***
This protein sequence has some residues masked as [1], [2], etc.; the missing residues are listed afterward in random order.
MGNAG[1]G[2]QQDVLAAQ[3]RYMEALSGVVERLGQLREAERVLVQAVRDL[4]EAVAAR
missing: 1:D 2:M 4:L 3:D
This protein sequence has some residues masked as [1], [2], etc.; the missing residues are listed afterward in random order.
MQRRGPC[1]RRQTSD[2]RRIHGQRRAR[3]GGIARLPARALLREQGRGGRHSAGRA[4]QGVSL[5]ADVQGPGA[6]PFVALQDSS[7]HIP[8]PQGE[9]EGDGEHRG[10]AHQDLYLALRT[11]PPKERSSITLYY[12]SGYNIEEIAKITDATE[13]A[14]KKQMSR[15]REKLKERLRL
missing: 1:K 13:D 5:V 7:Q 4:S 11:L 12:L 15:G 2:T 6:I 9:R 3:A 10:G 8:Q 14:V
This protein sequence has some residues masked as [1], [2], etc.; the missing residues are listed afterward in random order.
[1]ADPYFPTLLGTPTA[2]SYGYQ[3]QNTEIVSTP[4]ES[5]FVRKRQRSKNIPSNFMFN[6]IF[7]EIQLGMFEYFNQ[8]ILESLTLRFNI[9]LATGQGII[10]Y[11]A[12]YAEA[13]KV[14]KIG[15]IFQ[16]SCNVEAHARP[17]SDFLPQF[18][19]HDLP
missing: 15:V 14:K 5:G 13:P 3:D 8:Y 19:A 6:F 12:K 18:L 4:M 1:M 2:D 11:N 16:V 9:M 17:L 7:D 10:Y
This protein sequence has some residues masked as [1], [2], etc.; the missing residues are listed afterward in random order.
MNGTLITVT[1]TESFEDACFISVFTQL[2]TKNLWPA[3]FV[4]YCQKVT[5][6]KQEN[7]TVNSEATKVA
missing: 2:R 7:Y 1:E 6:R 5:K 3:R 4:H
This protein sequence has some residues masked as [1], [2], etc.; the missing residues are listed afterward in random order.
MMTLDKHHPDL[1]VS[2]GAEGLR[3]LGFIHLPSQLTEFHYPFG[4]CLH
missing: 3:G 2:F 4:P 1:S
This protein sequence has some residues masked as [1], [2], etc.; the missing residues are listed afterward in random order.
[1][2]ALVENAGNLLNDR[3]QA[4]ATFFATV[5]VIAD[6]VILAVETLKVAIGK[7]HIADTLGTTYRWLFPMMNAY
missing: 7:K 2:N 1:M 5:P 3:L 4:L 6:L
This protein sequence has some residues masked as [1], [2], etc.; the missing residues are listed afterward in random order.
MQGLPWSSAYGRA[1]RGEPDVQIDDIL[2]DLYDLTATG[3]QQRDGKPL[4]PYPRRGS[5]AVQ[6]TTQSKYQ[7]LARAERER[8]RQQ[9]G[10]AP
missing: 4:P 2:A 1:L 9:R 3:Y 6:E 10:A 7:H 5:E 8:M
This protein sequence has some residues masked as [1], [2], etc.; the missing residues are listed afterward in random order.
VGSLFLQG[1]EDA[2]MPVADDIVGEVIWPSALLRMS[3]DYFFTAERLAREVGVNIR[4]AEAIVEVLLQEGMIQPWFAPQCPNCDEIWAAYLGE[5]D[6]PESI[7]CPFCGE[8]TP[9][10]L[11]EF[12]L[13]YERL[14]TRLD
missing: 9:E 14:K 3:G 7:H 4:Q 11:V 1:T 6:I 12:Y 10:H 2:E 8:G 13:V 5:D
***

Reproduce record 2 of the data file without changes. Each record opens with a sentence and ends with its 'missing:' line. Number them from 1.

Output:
This protein sequence has some residues masked as [1], [2], etc.; the missing residues are listed afterward in random order.
MQRRGPC[1]RRQTSD[2]RRIHGQRRAR[3]GGIARLPARALLREQGRGGRHSAGRA[4]QGVSL[5]ADVQGPGA[6]PFVALQDSS[7]HIP[8]PQGE[9]EGDGEHRG[10]AHQDLYLALRT[11]PPKERSSITLYY[12]SGYNIEEIAKITDATE[13]A[14]KKQMSR[15]REKLKERLRL
missing: 1:K 13:D 5:V 7:Q 4:S 11:L 12:L 15:G 2:T 6:I 9:R 3:A 10:G 8:Q 14:V